February 25th, 2009

You don't say!

Next quarter's EMBA class: Law and CSR

Grad school is finishing up the last program, and has given us the books and schedule for the one that starts March 29th. One of my four new classes is Law and Corporate Social Responsibility, and one of the assigned papers we need to read and understand before the first day of class is the Foreign Corrupt Practices Act.

I'm posting about this because reading through this document is bringing up a tsunami of copy-editing twitches, and I'm not even a particularly excellent copy-editor. A period where there should be comma confused me for several minutes. There are parts that are, going from the numbering, just flat out missing. There's a pattern of a hard line feed just before an "in order to" that I still can't decide if it's intended to be part of the previous sentence (which ends in a comma, which would lead me to think that it does) or be some sort of break like a bullet point would be.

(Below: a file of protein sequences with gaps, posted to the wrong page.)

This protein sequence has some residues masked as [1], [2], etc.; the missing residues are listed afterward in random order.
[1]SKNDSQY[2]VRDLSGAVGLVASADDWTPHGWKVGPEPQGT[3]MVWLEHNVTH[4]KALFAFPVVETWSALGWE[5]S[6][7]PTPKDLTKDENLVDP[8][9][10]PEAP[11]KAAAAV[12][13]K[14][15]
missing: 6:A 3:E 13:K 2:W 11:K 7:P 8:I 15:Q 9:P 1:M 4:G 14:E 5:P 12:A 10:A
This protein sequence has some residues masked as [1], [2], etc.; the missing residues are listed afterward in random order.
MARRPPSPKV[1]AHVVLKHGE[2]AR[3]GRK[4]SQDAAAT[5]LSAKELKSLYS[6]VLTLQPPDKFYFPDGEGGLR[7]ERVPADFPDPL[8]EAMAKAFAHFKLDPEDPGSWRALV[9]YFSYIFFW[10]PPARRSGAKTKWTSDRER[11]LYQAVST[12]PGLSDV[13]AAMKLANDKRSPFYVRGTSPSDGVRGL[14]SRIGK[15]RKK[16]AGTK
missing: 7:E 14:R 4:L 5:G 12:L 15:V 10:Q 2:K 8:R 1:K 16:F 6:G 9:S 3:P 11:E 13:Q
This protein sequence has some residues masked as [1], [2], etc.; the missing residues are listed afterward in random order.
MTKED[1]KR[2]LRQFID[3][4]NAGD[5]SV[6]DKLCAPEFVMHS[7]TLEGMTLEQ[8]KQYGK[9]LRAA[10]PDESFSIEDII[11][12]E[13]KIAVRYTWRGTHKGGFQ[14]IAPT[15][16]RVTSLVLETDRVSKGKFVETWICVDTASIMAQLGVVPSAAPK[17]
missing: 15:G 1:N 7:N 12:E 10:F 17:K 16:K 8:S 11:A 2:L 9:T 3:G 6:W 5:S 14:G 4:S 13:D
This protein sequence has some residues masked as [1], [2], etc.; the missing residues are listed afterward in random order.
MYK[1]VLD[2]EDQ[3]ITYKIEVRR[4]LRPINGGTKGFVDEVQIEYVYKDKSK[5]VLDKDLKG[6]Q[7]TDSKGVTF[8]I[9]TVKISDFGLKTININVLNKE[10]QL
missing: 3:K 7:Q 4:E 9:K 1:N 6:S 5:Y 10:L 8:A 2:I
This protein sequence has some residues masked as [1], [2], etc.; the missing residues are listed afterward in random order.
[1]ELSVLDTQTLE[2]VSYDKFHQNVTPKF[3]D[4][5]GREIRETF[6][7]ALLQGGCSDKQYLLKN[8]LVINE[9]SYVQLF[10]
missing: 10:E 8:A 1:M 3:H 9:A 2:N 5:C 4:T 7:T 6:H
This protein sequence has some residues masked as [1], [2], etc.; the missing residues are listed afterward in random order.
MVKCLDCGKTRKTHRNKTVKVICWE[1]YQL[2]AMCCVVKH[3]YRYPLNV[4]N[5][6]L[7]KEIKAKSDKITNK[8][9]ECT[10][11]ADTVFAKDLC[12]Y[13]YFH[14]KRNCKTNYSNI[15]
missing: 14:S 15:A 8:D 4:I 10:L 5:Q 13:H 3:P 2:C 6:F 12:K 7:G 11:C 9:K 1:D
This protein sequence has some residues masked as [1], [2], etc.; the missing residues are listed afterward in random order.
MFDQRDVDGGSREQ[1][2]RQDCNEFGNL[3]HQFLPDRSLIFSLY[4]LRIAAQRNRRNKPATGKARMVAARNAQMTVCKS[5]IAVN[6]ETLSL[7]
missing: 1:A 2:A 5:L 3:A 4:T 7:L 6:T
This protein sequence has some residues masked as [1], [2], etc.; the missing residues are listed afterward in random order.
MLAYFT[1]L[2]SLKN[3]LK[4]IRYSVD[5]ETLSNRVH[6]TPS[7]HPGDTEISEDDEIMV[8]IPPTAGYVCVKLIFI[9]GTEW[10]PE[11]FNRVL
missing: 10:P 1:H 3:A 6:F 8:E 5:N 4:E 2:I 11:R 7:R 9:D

About the only law-making I've watched in action has been the WorldCon bylaws and Hugo rules, where such things would be quickly spotted and fixed or at least made more clear.

Is there a standard "guide to reading official government statutes" that might help me come to terms with this thing?